Some rituals of modem domestic living vary little throughout the developed world. One such is the municipal refuse collection, usually once a week, your rubbish bags or the contents of your bin disappear into the bowels of a special lorry and are carted away to the local tip. To economists, this ceremony is peculiar, because in most places it is free. Yes, households pay for the service out of local taxes. 71 Yet the marginal cost of rubbish disposal is not zero at all. The more people throw away, the more rubbish collectors and trucks are needed, and the more the local council has to pay in landfill and tipping fees.
72 But as Don Fullerton and Thomas Kinnaman, two American economists, have found, this seemingly easy application of economic sense to an everyday problem has surprisingly intricate and sometimes disappointing results. In the past few years, several American towns and cities have started charging households for generating rubbish. The commonest system is to sell stickers or tags which householders attach to rubbish bags or cans. Only bags with these labels are picked up in the weekly collection.
In the paper published last year Fullerton and Kinnaman studied the effects of one such scheme, introduced in July 1992 in Charlottesville, Virginia, a town of about 40, 000 people. Residents were charged 80 cents for each sticker. This may sound like the sensible use of market forces. In fact, the authors conclude, the schemes benefits did not cover the cost of printing stickers, the sticker sellers， commissions, and the wages of the people running the scheme. 73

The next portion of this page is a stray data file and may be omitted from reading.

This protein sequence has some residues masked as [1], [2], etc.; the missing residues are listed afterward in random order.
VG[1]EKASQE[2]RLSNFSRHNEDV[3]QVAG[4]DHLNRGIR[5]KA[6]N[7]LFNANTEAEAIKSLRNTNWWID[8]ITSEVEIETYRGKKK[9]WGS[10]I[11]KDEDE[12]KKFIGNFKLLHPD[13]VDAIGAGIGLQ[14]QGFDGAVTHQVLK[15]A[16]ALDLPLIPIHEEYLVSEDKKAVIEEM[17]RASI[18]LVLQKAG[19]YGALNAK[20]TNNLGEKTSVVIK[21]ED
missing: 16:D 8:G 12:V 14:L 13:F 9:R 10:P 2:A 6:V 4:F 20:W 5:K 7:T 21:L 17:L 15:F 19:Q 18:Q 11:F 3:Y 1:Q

This is inefficient: compacting is done better by machines at landfill sites than by individuals, however enthusiastically. The weight of rubbish collected in Charlottesville fell by a modest 14% . 74 The one bright spot in all this seems to have been a 15% increase in the weight of materials recycled, suggesting that people chose to recycle free rather than pay to have their refuse carted away. But the fee may have little to do with the growth in recycling, as many citizens were already participating in Charlottesville’s voluntary recycling scheme. 75 To discourage dumping, for instance, local councils might have to spend more on catching litters, or raise fines for littering, or cut the price of legitimate rubbish collection.
A. True, the number of bags or cans collected did fall sharply, by 37% between May and September 1992. But rather than buy more tags, people simply crammed more garbage — about 40% more into each container.
B. This looks like the most basic of economic misunderstandings: if rubbish disposal is free, people will produce too much rubbish. The obvious economic solution is to make households pay the marginal cost of disposing of their waste. That will give them an incentive to throw out less and recycle more.
C. City authorities are now considering a project to teach Government waste collectors the skills, such as what rubbish to collect and how to classify it. If approved, the project will help ease the financial burden of the city’s waste treatment.
D. It would be foolish to generalize from this one case, but the moral is clear, economic incentives sometimes produce unforeseen responses.
E. Less pleasing still, some people resorted to illegal dumping rather than pay to have their rubbish removed. This is hard to measure directly. But the authors, observing that a few households in the sample stopped putting rubbish out, guess that illegal dumping may account for 30% 一 40% of the reduction in collected rubbish.
F. But at the margin the price is zero: the family that fills four bins with rubbish each week pays no more than the elderly couple that fills one.